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Regional Back Pain Programme


The aim of the project was to implement a comprehensive, evidence-based care pathway from the GP surgery, through CCG commissioned services in primary care and secondary care, to services delivered under specialised commissioning arrangements.

The project would reduce delays, eliminate ineffective therapies and improve patient outcomes with reduction of disability. Associated savings, largely within secondary care, were expected for spinal activity. The pathway would apply right care/ right time/ right place principles, supported by a regional Public Health awareness campaign on the “normality” of simple back pain and self-help measures to prevent or limit the experience.

The 2010 Global Burden of Disease results estimates that musculo-skeletal diseases cause the third greatest loss of disability-adjusted life years after cardiovascular diseases and cancers, and that 71% of these result from back and neck pain. The majority of CCGs in Cumbria and the North East have above national average prevalence for back pain. Patient knowledge of back pain is poor, resulting in unrealistic expectations and demands on healthcare systems. This demand is met by variation in management across the healthcare system often resulting in expensive investigations and ineffective care leading to poor outcomes.
Regional Back Pain Programme


NECS Transformation and Delivery Team worked closely with lead clinicians to implement the pathway across primary and secondary care providers. This complex transformational change project was supported by a team of people across NECS with a range of skills and experience. The tasks included:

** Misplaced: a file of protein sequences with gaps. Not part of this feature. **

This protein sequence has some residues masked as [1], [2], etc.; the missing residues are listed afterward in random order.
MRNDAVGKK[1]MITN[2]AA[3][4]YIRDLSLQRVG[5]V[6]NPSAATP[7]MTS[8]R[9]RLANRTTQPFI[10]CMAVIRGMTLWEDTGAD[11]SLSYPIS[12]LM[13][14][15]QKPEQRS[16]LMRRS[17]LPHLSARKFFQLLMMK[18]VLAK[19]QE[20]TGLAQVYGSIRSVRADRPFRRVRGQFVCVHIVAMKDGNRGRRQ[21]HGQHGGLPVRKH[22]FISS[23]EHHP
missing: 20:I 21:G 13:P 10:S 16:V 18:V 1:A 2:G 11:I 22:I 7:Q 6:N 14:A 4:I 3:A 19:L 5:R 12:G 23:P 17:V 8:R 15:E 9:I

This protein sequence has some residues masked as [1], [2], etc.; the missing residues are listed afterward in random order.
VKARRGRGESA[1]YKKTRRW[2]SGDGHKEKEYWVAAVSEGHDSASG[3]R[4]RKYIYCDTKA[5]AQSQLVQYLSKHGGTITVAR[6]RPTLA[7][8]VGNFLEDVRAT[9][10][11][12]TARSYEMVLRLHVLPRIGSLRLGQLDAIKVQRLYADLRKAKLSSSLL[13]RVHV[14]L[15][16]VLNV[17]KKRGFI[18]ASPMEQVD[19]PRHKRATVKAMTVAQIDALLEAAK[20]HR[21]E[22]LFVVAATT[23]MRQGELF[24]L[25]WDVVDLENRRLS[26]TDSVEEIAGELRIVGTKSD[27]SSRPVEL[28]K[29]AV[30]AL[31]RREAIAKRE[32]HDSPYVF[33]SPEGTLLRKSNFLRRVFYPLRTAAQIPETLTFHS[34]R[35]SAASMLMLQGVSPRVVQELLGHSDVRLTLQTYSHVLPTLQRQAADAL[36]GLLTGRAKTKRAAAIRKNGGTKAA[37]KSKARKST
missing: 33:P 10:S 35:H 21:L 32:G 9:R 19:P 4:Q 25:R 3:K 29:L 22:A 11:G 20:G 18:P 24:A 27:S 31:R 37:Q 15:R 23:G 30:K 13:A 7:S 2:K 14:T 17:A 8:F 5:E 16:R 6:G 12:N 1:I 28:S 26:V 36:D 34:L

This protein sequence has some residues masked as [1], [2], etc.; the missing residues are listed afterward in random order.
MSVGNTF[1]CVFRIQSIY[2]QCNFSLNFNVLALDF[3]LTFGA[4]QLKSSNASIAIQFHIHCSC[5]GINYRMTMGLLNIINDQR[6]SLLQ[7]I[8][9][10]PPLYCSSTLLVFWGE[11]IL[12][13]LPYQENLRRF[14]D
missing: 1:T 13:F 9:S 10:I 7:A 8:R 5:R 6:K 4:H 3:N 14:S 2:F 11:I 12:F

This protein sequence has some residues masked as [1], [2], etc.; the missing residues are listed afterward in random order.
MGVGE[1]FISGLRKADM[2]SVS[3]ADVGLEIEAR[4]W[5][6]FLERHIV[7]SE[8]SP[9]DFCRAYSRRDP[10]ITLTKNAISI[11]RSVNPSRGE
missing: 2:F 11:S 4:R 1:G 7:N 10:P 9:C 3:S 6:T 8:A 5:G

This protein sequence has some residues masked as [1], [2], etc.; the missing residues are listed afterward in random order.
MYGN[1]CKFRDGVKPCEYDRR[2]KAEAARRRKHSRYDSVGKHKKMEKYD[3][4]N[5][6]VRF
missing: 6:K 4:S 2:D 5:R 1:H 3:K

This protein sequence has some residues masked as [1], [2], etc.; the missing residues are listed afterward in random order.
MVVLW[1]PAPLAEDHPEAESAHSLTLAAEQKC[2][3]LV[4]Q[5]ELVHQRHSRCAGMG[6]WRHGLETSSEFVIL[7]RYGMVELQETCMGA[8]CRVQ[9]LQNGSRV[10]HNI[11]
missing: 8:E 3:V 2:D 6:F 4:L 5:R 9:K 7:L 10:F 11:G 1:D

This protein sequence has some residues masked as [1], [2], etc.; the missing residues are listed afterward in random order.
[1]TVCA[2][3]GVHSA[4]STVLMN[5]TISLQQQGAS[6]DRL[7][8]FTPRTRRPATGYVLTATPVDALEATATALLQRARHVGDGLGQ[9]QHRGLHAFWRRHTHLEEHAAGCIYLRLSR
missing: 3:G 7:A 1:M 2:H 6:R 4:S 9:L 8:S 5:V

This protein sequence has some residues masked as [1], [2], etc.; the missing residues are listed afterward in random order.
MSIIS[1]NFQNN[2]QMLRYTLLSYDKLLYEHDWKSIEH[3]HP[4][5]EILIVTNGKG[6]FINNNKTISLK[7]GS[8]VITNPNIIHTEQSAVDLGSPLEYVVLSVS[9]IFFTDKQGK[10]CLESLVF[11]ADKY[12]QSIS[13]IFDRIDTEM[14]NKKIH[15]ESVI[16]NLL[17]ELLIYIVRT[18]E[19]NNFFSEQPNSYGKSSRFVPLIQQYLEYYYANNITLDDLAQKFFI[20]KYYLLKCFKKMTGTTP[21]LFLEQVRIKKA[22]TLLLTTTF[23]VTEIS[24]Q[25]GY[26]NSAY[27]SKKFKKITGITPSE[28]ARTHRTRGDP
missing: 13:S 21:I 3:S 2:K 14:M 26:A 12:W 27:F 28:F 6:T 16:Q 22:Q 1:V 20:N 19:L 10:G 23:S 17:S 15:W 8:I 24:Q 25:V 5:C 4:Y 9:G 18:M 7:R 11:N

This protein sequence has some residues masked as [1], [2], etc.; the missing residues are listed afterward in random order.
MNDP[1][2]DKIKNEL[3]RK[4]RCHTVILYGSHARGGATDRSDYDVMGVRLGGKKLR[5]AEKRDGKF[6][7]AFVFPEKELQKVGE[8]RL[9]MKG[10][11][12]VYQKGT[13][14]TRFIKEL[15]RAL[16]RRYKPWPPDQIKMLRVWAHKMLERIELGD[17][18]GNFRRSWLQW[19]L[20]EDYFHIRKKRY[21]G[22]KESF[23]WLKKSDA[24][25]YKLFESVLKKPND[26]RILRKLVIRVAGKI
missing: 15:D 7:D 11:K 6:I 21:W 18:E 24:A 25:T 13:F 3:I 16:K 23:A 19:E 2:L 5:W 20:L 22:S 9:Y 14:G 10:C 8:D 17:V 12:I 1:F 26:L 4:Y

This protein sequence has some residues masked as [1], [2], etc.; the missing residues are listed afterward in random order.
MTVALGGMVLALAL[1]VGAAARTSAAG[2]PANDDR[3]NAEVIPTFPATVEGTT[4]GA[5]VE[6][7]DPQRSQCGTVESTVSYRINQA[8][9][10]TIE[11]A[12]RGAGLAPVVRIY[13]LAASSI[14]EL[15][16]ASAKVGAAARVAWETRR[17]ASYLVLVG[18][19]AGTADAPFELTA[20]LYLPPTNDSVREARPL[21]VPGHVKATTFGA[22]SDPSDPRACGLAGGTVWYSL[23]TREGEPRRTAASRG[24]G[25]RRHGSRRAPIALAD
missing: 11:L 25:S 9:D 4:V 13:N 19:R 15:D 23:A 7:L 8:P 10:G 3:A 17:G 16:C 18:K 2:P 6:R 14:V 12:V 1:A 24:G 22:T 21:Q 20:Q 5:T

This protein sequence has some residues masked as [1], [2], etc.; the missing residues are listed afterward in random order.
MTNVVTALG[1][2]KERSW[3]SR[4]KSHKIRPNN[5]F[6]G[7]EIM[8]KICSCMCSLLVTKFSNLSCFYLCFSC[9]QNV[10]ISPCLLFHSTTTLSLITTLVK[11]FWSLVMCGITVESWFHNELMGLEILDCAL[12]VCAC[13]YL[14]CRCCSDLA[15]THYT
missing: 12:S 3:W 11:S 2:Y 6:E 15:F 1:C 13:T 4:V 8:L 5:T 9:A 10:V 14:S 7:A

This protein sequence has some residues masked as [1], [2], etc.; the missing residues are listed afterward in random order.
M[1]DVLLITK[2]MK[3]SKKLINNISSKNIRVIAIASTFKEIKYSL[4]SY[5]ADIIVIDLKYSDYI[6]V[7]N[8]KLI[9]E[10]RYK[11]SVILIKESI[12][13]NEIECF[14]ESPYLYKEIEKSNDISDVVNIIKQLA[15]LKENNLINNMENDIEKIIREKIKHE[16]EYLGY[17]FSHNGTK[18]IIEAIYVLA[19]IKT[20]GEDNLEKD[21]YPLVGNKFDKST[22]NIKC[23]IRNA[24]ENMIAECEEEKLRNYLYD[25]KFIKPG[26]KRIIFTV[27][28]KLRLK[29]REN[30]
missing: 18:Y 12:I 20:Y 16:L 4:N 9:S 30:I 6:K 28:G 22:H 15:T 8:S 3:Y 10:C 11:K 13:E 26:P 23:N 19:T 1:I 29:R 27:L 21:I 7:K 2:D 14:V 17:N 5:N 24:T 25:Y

• Compact developed, agreed and signed by 11 CCG members of the Northern CCG Forum, to deliver the pathway at CCG Level. This was the first project agreed to be delivered at scale.
  • Communications and Engagement Plan in place, including the development of a detailed ‘What’s in it For Me’ Stakeholder Map
  • Identified Phase 1 and Phase 2 localities/CCGs through expressions of interest and readiness toolkit
  • North East Quality Observatory Service commissioned to provide a regional baseline assessment on utilisation of secondary care services by CCG and provider.  NECS Business Intelligence team collected primary care usage data and further analysis which is now used nationally
  • Re-training of 70 health professionals across the region to “de-medicalise” simple back pain and introduce a biopsychosocial model ‘Normalisation’ campaign launched, which included posters, leaflets and social media with the development of a successful animation to inform the public on how to self-manage. These tools are now being utilised nationally.
  • Pathway delivered within 2 CCG localities as part of Wave 1, through detailed delivery and engagement plans agreed with local commissioning managers Pathway delivered within 1 CCG locality and partially delivered in a further CCG locality as part of Wave 2, through detailed delivery and engagement plans agreed with local commissioning managers
  • Roll out timetable agreed for Wave 3. Remaining CCGs to deliver the pathway by March 2019 as part of the STP priority areas
  • Development of a robust data collection process, which involves the collecting of a range of Patient Reported Outcome Measures (PROMs) at various points of the pathway including 6 and 12 month post discharge, utilising digital technology. This is to support the evaluation of the pathway and to inform local commissioners that patients are continuing to receive quality advice and treatments.